9 Comments

  1. Raquel

    I am indeed curious about the linguistic diversity in Latin America :-). Thanks for the information and the blog, it’s really interesting and fun to read.

    Greetings from another Spanish expat in Deutschland!

    • tXc

      ¡Hola, Raquel!

      Thanks for stopping by. I’m glad you enjoyed the article. :D

      Noted, I put it on my list of future topics. It can take a while (I’m already writing the next pieces), but stay tuned!

      What are your whereabouts in Germany, if I may ask?

      • Raquel

        I’m based in Munich, beer capital of Germany. What about you? Feel free to answer me on my mail address if you don’t want to start a public personal exchange of life details in the comments :-)

  2. notafish

    How fun would it be to send the linguiputians on the tracks of words (and sometimes the concept associated with them) that don’t exist on another language. Irgendwie does not exist in French, Mensch Takes two words in many other languages (human being), Saudade can’t be explained in les than at least a sentence in a lot of languages. “Home” does not translate in many languages…. In any case i’m interested in your “untranslatables” ;)

  3. notafish

    Argh… “In another language” autocorrect. + Less takes two s but “takes” takes not capital To. If you can correct it above I’d be grateful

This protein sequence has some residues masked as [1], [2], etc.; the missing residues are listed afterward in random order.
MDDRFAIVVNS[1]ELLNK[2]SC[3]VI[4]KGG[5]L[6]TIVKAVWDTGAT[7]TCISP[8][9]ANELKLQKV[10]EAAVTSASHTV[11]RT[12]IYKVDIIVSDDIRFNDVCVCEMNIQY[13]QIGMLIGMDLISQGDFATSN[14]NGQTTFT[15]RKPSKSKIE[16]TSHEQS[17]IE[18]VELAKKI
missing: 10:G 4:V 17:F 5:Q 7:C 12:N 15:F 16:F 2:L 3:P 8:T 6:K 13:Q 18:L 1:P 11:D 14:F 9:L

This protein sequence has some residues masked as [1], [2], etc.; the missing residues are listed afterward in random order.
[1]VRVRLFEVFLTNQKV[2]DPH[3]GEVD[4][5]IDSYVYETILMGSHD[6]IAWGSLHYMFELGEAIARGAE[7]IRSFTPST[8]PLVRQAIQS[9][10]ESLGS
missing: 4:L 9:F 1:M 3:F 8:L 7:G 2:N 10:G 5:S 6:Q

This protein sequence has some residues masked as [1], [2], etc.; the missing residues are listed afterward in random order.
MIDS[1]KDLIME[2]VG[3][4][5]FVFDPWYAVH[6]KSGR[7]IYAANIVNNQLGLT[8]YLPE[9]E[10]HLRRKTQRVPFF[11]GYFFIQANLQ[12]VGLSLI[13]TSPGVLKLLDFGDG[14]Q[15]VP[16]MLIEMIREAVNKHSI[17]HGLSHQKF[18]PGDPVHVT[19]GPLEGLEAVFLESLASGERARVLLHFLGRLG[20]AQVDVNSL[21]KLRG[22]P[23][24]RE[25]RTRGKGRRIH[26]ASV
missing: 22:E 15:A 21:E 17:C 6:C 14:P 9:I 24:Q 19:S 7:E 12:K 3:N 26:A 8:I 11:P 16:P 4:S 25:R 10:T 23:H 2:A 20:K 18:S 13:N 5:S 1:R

• tXc

      Hi there! Thanks for stopping by. :)

      Untranslatable words are – along with idioms – one of my favorite language topics! I have considered writing about untranslatable words many times, then somehow didn’t because there are already so many articles and illustrations online dealing with this topic. But it would definitely be fun to draw and research! *Noted* : )

  4. Joshua

    Even though I haven’t studied Spanish in over 20 years (high school) and Judeo-Espanyol for some 15 years, I found the topic really interesting as it brought back a couple of memories and you explained it in an entertaining (good) way. I like your Latin American idea, when you get to it.

    American expat in that German city with the famous “far-looking” tower. Having the endless struggle between “du” und “Sie”, and it’s frustrating to pay attention which one to use, and then as soon as you realize that it’s been said, you think…which one was it?

    • tXc

      Hey, Joshua! Thanks for stopping by and your support! ^^

      It was actually my American partner and his struggles with “du”, “Sie” and “ihr” that initially got me thinking about this issue. Getting the hang of German is difficult for everyone, but I guess English-native speakers must be extra confused. I mean… spoons are male and forks are female. What?! x)

      • Joshua

        …and you forgot, knifes are neither male or female!

        As for articles, it’s confusing, but at least I remember a few “rules” from my Integrationskurs some 5 years ago. It’s the cases that gets me even more confused…nominativ, no wait the subject has already been stated, so….akusativ oder dativ? Und genativ? “Der Dativ ist dem Genitiv sein Tod”, hat Bastian Sick geschrieben.